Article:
hdfs_root_directory/user/spark spark:spark 751
- Create the application history directory for Spark. For example:
hdfs_root_directory/user/spark/applicationHistory spark:spark 1777
- Map the hdfs user to root on the Isilon service. For example:
isiloncluster1-1# isi zone zones modify --user-mapping-rules="hdfs=>root" --zone zone1 isiloncluster1-1# isi services isi_hdfs_d disable ; isi services isi_hdfs_d enable The service 'isi_hdfs_d' has been disabled. The service 'isi_hdfs_d' has been enabled.If you are using Cloudera Manager, also map the cloudera-scm user to root on the Isilon service. For example:
isiloncluster1-1# isi zone zones modify --user-mapping-rules="cloudera-scm=>root" --zone zone1 isiloncluster1-1# isi services isi_hdfs_d disable ; isi services isi_hdfs_d enable The service 'isi_hdfs_d' has been disabled. The service 'isi_hdfs_d' has been enabled.
- Add the following users as members for the Flume, Impala, Hive, Hue, and Oozie services:
Service Proxy User Users to Add as Members Flume
Create the proxy users on the Isilon system by running the following command as root:
isi hdfs proxyusers create username --add-user username1 --add-user username2 ... --zone access_zoneFor example, to create proxy users for Hue:
isi hdsf proxyusers create hue --add-user oozie --add-user yarn --add-user impala --add-user hive --zone subnet1
Once the users, groups, and directories are created in Isilon OneFS, you can install Cloudera Manager.
Installing Cloudera Manager with Isilon
- The simplest installation procedure, suitable for development or proof of concept, is Installation Path A, which uses embedded databases that are installed as part of the Cloudera Manager installation process.
- For production environments, Installation Path B - Installation Using Cloudera Manager Parcels or Packages describes configuring external databases for Cloudera Manager and CDH storage.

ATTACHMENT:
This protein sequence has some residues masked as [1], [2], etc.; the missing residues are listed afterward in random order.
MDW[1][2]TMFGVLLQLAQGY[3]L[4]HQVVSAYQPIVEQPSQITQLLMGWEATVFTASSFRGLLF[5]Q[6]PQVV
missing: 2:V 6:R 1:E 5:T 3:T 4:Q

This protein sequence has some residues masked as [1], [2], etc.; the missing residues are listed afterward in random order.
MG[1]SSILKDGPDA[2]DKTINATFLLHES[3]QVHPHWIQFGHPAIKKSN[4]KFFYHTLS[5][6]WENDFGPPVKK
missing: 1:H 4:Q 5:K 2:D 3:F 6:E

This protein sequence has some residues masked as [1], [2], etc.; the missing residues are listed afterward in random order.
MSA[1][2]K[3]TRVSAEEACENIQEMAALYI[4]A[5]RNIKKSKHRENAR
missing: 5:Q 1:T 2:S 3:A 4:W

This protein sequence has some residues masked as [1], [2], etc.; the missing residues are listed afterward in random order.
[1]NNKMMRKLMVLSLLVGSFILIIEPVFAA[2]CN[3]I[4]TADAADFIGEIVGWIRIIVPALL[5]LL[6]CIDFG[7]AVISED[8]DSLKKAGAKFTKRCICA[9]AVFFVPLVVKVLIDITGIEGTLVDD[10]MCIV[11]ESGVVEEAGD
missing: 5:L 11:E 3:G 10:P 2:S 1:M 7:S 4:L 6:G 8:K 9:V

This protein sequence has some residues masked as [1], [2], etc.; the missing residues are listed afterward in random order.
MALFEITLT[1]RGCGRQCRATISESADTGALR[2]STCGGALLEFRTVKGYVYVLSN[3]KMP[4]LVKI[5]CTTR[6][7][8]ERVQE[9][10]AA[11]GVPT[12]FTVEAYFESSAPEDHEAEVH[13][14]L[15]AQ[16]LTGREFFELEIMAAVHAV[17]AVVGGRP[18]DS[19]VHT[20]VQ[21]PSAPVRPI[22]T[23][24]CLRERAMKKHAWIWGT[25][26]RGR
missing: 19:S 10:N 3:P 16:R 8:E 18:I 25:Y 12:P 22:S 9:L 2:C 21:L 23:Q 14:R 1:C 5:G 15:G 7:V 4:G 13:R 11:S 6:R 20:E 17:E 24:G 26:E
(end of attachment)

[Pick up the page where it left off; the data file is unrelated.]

If you choose parcel installation on the Cluster Installation screen, the installation wizard points to the latest parcels of CDH available.
On the installation wizard Cluster Setup page, click Custom Services, and select the services to install in the cluster. Be sure to select the Isilon service; do not select the HDFS service, and do not check Include Cloudera Navigator at the bottom of the Cluster Setup page. On the Role Assignments page, specify the hosts that will serve as gateway roles for the Isilon service. You can add gateway roles to one, some, or all nodes in the cluster.
Installing a Secure Cluster with Isilon
- Create an insecure Cloudera Manager cluster as described above in Installing Cloudera Manager with Isilon.
- Follow the Isilon documentation to enable Kerberos for your access zone: Cloudera CDH with Isilon and Active Directory Kerberos Implementation. This includes adding a Kerberos authentication provider to your Isilon access zone.
- Follow the instructions in Configuring Authentication in Cloudera Manager to configure a secure cluster with Kerberos.
Upgrading a Cluster with Isilon
- If required, upgrade OneFS to a version compatible with the version of CDH to which you are upgrading. See the product compatibility matrix for Product Compatibility for EMC Isilon. For OneFS upgrade instructions, see the EMC Isilon documentation.
- (Optional) Upgrade Cloudera Manager. See Cloudera Upgrade Overview.
- Upgrade CDH. See Upgrading CDH and Managed Services Using Cloudera Manager.
Using Impala with Isilon Storage
You can use Impala to query data files that reside on EMC Isilon storage devices, rather than in HDFS. This capability allows convenient query access to a storage system where you might already be managing large volumes of data. The combination of the Impala query engine and Isilon storage is certified on CDH 5.4.4 or higher.
isi hdfs settings modify --default-block-size=256MB
The typical use case for Impala and Isilon together is to use Isilon for the default filesystem, replacing HDFS entirely. In this configuration, when you create a database, table, or partition, the data always resides on Isilon storage and you do not need to specify any special LOCATION attribute. If you do specify a LOCATION attribute, its value refers to a path within the Isilon filesystem. For example:
-- If the default filesystem is Isilon, all Impala data resides there -- and all Impala databases and tables are located there. CREATE TABLE t1 (x INT, s STRING); -- You can specify LOCATION for database, table, or partition, -- using values from the Isilon filesystem. CREATE DATABASE d1 LOCATION '/some/path/on/isilon/server/d1.db'; CREATE TABLE d1.t2 (a TINYINT, b BOOLEAN);